1. As [ElectronicGames1983] says, Miner 2049er “is as important for what it isn’t as for what it is”. In particular, it’s not an arcade conversion nor based on an existing license. Noteworthy, as “until the recent crack-down on infringers by the coin-op manufacturers, all too many computer games were little more than knock-offs of pay-for-play machines. No one will ever know how many computer games came into being as a result of ‘fact-finding’ trips by designers to their local family amusement centers. More than one programmer has returned from the arcade after pumping a few tokens into a promising game, with the outlines of something awfully similar already percolating in his head.” 
  2. But you don’t have to take my word for it. According to [ElectronicGames1983]: “The phenomenon — and make no mistake about it, Miner’s publication is perhaps the most significant software event of this year…” 
  3. Hogue recalled in [SavetzHogue2015] that when producing the emulated version, he had to spend some hours or days cracking his own anti-piracy measures–he never imagined that the person he’d be protecting his game from would be himself! 

Posted in Good, Platformer, Full Review, 1982, Atari 8-bit | Tagged: , | Leave a Comment »

Pitfall!

Posted by Tracy Poff on February 9, 2016

Since we’re done with Space Panic and [Donkey Kong]([souce 2874]) (for now, though it has many, many ports, clones, and variants), we’ve come to the earliest platformer that I really enjoy: Pitfall! for Atari 2600, released by Activision in 19821.

Pitfall! cover

Of course, one cannot talk of an Activision game without mentioning the game’s designer. Pitfall! was created by David Crane, co-founder of Activision and creator of numerous other worthy games, including Little Computer People and A Boy and His Blob.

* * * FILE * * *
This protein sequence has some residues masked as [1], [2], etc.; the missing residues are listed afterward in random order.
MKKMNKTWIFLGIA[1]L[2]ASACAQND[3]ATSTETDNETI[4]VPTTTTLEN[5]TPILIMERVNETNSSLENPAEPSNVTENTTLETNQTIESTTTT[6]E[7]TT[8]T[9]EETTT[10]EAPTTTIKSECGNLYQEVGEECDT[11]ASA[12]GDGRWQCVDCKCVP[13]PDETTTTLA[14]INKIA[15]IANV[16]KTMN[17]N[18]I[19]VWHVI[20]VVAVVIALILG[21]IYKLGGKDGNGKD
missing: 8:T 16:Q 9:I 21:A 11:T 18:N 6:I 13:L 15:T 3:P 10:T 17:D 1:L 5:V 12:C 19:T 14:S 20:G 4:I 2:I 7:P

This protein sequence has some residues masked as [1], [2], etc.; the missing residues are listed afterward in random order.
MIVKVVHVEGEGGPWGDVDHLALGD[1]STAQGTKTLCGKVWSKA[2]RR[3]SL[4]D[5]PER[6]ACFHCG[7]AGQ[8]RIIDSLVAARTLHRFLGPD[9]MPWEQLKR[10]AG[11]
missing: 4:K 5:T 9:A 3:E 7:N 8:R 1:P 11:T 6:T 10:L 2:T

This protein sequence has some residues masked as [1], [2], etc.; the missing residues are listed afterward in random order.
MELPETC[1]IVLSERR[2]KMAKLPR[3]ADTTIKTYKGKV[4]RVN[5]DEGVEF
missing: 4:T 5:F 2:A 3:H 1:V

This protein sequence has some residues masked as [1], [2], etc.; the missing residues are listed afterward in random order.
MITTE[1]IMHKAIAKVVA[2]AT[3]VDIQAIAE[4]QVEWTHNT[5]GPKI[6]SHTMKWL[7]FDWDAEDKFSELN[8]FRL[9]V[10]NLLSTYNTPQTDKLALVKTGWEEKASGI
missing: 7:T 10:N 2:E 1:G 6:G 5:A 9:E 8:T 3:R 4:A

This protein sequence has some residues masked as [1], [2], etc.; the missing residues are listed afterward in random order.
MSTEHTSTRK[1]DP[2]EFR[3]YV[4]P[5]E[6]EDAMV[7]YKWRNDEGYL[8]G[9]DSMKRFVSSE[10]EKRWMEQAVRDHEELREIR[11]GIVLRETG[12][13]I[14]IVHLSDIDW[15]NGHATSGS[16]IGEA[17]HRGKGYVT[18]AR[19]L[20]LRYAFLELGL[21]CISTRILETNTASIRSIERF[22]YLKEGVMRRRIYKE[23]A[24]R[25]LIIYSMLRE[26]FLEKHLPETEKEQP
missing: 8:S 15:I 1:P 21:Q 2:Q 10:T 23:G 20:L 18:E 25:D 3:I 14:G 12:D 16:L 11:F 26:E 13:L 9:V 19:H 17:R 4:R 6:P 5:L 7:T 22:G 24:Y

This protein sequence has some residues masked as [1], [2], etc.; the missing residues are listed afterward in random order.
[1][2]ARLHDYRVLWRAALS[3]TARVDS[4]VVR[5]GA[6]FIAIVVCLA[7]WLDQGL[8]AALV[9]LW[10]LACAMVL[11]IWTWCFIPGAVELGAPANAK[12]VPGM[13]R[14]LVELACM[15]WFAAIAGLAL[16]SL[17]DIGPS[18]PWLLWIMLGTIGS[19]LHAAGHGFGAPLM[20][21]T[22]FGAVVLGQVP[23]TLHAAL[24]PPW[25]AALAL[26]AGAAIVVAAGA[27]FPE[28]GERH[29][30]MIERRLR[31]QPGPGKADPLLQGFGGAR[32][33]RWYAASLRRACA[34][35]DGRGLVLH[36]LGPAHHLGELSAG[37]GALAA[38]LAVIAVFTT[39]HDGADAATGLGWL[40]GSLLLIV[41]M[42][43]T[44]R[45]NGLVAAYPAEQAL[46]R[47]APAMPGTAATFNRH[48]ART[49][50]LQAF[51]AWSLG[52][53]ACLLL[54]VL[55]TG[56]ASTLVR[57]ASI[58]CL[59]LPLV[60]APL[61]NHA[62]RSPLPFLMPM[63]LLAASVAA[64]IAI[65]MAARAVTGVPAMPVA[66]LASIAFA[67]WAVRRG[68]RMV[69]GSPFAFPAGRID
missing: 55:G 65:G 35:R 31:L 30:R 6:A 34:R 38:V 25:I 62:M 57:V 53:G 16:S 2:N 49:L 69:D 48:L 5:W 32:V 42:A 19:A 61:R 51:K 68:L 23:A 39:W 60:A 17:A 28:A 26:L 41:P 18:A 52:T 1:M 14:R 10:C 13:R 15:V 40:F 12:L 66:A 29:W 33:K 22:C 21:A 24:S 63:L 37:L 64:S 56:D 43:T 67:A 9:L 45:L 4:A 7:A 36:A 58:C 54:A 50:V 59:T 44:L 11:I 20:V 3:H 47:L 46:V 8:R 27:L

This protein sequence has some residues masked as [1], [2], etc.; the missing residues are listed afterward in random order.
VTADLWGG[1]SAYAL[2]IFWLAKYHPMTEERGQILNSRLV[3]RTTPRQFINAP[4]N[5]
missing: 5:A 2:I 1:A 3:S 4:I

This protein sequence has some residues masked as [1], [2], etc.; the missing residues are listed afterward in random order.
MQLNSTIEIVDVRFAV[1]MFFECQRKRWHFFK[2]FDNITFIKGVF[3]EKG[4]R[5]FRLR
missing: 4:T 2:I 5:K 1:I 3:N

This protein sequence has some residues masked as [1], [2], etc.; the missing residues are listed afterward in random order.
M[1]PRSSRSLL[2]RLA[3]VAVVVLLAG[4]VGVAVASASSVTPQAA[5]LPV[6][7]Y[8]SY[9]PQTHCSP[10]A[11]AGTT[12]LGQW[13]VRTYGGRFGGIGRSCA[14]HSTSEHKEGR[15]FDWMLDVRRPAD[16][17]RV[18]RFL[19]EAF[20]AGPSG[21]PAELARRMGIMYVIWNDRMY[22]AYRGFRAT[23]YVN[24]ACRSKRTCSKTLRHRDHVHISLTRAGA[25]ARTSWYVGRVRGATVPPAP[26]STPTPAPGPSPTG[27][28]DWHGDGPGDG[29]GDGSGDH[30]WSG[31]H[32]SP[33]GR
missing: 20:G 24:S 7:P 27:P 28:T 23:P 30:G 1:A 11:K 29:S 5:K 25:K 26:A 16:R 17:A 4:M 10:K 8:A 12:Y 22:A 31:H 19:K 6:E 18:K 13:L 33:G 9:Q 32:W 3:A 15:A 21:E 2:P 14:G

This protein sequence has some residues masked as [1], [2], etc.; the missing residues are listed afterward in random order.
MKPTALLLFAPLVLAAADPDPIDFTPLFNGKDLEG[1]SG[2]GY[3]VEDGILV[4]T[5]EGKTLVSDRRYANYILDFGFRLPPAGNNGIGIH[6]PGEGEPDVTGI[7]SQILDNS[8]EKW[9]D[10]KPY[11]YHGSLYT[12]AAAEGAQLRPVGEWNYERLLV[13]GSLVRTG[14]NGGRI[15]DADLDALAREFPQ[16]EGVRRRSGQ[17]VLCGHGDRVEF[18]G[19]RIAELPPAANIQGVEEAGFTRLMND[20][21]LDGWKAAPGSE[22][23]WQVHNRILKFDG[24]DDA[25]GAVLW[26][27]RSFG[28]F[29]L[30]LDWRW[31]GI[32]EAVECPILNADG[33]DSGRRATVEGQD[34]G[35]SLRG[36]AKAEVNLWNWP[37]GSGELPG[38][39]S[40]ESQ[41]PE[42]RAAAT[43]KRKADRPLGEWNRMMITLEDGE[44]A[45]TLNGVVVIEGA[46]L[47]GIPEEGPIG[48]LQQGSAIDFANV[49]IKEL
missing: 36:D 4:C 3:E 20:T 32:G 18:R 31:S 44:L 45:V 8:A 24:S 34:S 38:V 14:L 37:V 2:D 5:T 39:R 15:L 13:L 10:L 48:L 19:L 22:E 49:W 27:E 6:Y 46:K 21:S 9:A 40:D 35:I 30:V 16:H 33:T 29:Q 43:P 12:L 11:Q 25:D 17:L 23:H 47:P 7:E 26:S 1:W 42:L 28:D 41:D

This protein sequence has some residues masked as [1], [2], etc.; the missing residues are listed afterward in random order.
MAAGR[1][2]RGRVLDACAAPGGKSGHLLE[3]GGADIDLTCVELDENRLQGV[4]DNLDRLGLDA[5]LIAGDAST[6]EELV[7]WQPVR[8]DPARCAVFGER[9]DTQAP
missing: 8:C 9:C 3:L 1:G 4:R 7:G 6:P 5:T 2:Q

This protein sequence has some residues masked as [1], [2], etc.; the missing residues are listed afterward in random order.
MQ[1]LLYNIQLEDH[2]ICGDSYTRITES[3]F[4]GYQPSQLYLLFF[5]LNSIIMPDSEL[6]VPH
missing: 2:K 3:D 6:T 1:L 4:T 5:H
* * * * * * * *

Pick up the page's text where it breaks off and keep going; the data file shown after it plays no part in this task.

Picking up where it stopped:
The creation of Pitfall! is what you might term a deliberate accident. Crane did not set out to create a platform game about a man in a jungle. He had been planning a sports game (later released as The Activision Decathlon) which he shelved because he felt he couldn’t do it justice. He had, however created a subroutine to animate a running man, which he wanted to use somehow. So he started to build a game around it2:

OK, there he is, running across the screen. What now? So I might as well put him on a path. Jungles have paths — better throw in a few trees — always bearing in mind that I’d want to be able to do this for other machines. Basically, if you can do it on the VCS, you can do at least a shadow of it on other systems.

So anyway, what use is a jungle path unless it leads somewhere? So I pencilled in a few objects. How about some places to fall? A few holes. He’s got to land somewhere — I had to put in an underground level. Then I spent the next two months defining the game, saying where do I put the treasure, what kind of monsters lurk? Scorpions look pretty good. I thought I might have ghosts and skeletons in the tunnel — none of them looked good, so they didn’t get in. We drew a lot of these beforehand on squared paper, colouring them in and so on. But it never looks the same on the screen as it does on paper — never.

That game, called Jungle Runner during development, became Pitfall!, went on to sell over 4 million copies on the 26003 (spending 64 weeks as the #1 best selling game), and was the progenitor of the smooth running and jumping that would be seen in the Super Mario Bros. series and many other, later platformers.

Pitfall! 01

When the game begins, you have 2000 points and two extra lives (which the manual calls ‘replacement Harrys’). The first screen is a gentle introduction: a single pit with a ladder and a stationary log are the only obstacles present. Falling into one of these pits (rather than climbing down a ladder) will cost you 100 points, while hitting a log will cost you some points over time as you remain in contact with it.

From the beginning, and at any point during the game, you can go either to the right or the left (unless there’s a wall in the way).

Pitfall! 02

The screen immediately to the right is more challenging: it contains three pits, only one ladder, and two logs rolling toward you. We can see immediately why (as the manual suggests) it is easier to go to the left–the logs always roll from right to left, so by moving in the same direction as the logs, you never have to worry about jumping over them. But where’s the fun in that? Onward to the right!

Pitfall! 03